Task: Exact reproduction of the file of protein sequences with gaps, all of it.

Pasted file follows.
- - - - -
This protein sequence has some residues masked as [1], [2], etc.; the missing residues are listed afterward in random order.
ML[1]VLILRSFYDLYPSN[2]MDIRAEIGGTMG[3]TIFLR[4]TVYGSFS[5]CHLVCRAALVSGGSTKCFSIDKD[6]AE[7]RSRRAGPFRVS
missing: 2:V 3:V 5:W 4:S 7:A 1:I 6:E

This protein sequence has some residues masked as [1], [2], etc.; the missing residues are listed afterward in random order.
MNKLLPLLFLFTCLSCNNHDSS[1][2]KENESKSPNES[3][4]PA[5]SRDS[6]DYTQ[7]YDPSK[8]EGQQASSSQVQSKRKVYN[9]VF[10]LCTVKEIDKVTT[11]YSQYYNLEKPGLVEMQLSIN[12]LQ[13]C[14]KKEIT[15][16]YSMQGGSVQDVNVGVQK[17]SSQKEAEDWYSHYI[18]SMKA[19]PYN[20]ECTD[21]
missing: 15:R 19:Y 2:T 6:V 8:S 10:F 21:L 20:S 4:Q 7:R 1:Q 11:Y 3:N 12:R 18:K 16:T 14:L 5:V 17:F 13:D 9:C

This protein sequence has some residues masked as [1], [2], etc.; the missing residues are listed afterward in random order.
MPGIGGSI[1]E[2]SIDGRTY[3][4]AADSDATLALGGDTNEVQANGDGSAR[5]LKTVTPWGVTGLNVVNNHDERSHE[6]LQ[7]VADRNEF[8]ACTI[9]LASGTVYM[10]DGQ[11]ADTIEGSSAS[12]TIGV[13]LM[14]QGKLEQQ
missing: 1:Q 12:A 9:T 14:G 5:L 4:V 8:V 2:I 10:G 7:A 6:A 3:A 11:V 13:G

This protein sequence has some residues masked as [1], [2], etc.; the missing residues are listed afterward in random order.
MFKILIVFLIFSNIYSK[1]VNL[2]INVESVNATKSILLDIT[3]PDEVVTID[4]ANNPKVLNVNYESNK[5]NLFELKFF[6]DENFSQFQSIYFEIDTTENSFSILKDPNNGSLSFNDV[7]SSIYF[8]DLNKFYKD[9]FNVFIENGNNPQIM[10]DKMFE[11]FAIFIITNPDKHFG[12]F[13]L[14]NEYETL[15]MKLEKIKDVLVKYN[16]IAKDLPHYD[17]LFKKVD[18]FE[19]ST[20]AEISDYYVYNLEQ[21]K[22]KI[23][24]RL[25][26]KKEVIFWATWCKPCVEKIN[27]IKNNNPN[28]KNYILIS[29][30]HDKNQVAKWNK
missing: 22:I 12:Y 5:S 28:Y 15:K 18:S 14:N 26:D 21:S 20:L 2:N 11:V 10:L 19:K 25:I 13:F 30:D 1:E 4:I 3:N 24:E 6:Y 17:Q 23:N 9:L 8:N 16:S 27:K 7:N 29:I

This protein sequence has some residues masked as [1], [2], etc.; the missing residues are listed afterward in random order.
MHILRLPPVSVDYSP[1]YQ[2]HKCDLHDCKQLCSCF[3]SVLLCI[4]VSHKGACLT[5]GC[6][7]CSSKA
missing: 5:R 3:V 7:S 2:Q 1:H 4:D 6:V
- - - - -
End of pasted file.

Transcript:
This protein sequence has some residues masked as [1], [2], etc.; the missing residues are listed afterward in random order.
ML[1]VLILRSFYDLYPSN[2]MDIRAEIGGTMG[3]TIFLR[4]TVYGSFS[5]CHLVCRAALVSGGSTKCFSIDKD[6]AE[7]RSRRAGPFRVS
missing: 2:V 3:V 5:W 4:S 7:A 1:I 6:E

This protein sequence has some residues masked as [1], [2], etc.; the missing residues are listed afterward in random order.
MNKLLPLLFLFTCLSCNNHDSS[1][2]KENESKSPNES[3][4]PA[5]SRDS[6]DYTQ[7]YDPSK[8]EGQQASSSQVQSKRKVYN[9]VF[10]LCTVKEIDKVTT[11]YSQYYNLEKPGLVEMQLSIN[12]LQ[13]C[14]KKEIT[15][16]YSMQGGSVQDVNVGVQK[17]SSQKEAEDWYSHYI[18]SMKA[19]PYN[20]ECTD[21]
missing: 15:R 19:Y 2:T 6:V 8:S 10:F 21:L 20:S 4:Q 7:R 1:Q 11:Y 3:N 12:R 18:K 16:T 14:L 5:V 17:F 13:D 9:C

This protein sequence has some residues masked as [1], [2], etc.; the missing residues are listed afterward in random order.
MPGIGGSI[1]E[2]SIDGRTY[3][4]AADSDATLALGGDTNEVQANGDGSAR[5]LKTVTPWGVTGLNVVNNHDERSHE[6]LQ[7]VADRNEF[8]ACTI[9]LASGTVYM[10]DGQ[11]ADTIEGSSAS[12]TIGV[13]LM[14]QGKLEQQ
missing: 1:Q 12:A 9:T 14:G 5:L 4:V 8:V 2:I 10:G 7:A 6:A 3:A 11:V 13:G

This protein sequence has some residues masked as [1], [2], etc.; the missing residues are listed afterward in random order.
MFKILIVFLIFSNIYSK[1]VNL[2]INVESVNATKSILLDIT[3]PDEVVTID[4]ANNPKVLNVNYESNK[5]NLFELKFF[6]DENFSQFQSIYFEIDTTENSFSILKDPNNGSLSFNDV[7]SSIYF[8]DLNKFYKD[9]FNVFIENGNNPQIM[10]DKMFE[11]FAIFIITNPDKHFG[12]F[13]L[14]NEYETL[15]MKLEKIKDVLVKYN[16]IAKDLPHYD[17]LFKKVD[18]FE[19]ST[20]AEISDYYVYNLEQ[21]K[22]KI[23][24]RL[25][26]KKEVIFWATWCKPCVEKIN[27]IKNNNPN[28]KNYILIS[29][30]HDKNQVAKWNK
missing: 22:I 12:Y 5:S 28:Y 15:K 18:S 14:N 26:D 21:S 20:L 2:N 11:V 10:L 19:K 25:I 13:F 30:D 1:E 4:I 3:N 24:E 6:Y 17:Q 23:N 9:L 8:N 16:S 27:K 7:N 29:I

This protein sequence has some residues masked as [1], [2], etc.; the missing residues are listed afterward in random order.
MHILRLPPVSVDYSP[1]YQ[2]HKCDLHDCKQLCSCF[3]SVLLCI[4]VSHKGACLT[5]GC[6][7]CSSKA
missing: 5:R 3:V 7:S 2:Q 1:H 4:D 6:V